Back in the day, Indian pudding wasn't the insipid recipe many chefs use today, but nicely stirred, well-boiled without any two particles sticking together. People, also, don't know to to classically enjoy this dish as well. A spoon should be dipped into milk before it lifts the pudding to the mouth. This keeps it from sticking not only to the spoon, but to the inside of your mouth. It was meant to be enjoyed one spoonful at a time, each bite completely separated from the next.
   And do you think the Italians were the first to enjoy polenta? No, no, no, no! Eating hot Indian or Hasty Pudding was just as often seen in our homesteads of old as was cutting it when cold and grilling it in lard the next day. It is often written that when fried in fresh butter of cows who only ate clover, this meal was fit for a king.

Milk Porridge, ca 17th century-late 19th century. First water was boiled. Cornmeal was then added through ones fingers(acting as a type of coarse strainer) and the other hand was gripping a wooden paddle, stirring as the cornmeal was added to the water. When the corn was added, and the lot stirred for a time, fresh milk directly from the cow was very slowly added. It is said that you should not add the milk until you could see your nose reflecting off the surface of the cornmeal/water mixture.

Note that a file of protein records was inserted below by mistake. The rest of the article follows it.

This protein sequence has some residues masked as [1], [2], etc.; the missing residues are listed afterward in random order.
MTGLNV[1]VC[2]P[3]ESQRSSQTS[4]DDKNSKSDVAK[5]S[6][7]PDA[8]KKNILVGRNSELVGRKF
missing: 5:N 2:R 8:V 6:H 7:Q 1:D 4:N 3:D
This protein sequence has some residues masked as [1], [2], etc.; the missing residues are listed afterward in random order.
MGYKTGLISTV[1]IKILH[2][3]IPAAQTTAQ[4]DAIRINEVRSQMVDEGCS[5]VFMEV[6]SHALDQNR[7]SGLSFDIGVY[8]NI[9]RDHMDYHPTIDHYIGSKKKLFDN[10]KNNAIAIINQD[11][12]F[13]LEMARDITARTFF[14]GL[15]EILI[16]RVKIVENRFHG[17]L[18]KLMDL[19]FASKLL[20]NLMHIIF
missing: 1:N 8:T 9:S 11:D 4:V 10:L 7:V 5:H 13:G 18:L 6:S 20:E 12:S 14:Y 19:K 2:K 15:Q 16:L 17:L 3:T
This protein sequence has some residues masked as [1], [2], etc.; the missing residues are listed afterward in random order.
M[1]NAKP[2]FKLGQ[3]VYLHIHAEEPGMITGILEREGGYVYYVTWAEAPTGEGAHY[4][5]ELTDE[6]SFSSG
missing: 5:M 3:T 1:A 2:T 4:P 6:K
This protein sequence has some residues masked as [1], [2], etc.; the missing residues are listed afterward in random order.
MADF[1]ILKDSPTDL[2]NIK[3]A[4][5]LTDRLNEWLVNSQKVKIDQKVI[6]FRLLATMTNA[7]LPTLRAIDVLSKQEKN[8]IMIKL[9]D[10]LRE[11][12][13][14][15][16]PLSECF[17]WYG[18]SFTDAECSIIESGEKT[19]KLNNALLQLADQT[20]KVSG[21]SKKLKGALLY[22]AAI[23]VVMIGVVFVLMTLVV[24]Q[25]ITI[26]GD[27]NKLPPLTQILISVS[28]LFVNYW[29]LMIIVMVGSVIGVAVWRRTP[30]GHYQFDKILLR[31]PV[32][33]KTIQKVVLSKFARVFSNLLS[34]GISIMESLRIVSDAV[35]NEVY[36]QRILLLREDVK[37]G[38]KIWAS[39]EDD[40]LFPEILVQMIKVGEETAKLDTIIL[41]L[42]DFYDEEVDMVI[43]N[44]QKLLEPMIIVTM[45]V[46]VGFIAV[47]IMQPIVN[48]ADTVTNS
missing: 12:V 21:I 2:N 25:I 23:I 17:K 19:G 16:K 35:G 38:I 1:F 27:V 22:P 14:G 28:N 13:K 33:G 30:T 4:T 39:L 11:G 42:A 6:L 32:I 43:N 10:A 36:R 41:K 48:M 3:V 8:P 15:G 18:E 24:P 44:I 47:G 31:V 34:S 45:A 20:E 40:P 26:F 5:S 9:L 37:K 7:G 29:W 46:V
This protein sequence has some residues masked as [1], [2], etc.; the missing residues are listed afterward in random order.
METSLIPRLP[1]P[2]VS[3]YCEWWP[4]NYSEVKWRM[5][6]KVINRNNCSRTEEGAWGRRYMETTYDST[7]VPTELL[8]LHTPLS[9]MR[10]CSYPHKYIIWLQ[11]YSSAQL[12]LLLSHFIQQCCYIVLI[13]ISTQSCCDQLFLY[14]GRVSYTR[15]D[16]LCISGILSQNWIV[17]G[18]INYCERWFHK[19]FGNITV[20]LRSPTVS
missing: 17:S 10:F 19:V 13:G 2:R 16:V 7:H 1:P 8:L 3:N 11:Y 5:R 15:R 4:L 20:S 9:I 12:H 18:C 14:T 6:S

Corn Biscuit, ca 18th century-late 19th century. This was an Indian luxury, and was made with one pound of butter, one pound of sugar, ten eggs and a pint of new milk, with just enough cornmeal to mold it into thin cakes. Sound familiar? It is now known as Pound Cake!

Whitpot, ?-mid-18th century. A very thin Indian Pudding, baked in a very slow oven(low temp) so that the milk, eggs and molasses formed a jelly throughout the entire pudding.

Herring Sticks, ?-late 19th century. From mid-May to mid-June, the herring run was on in all of New England in days gone by. Many old texts referred to Cape Cod herring as an alewife. Often called a "poor mans fish", it was freely gifted each year by the town to each child born within the township limits. Many townships actually enacted legislation ordering just such a gift!
  The herring was so plentiful that townships were not able to eat or locally sell them, so they were shipped to larger cities. One older lady, in her journal from New Hampshire, relates "I do relish a nice fresh herring with my breakfast".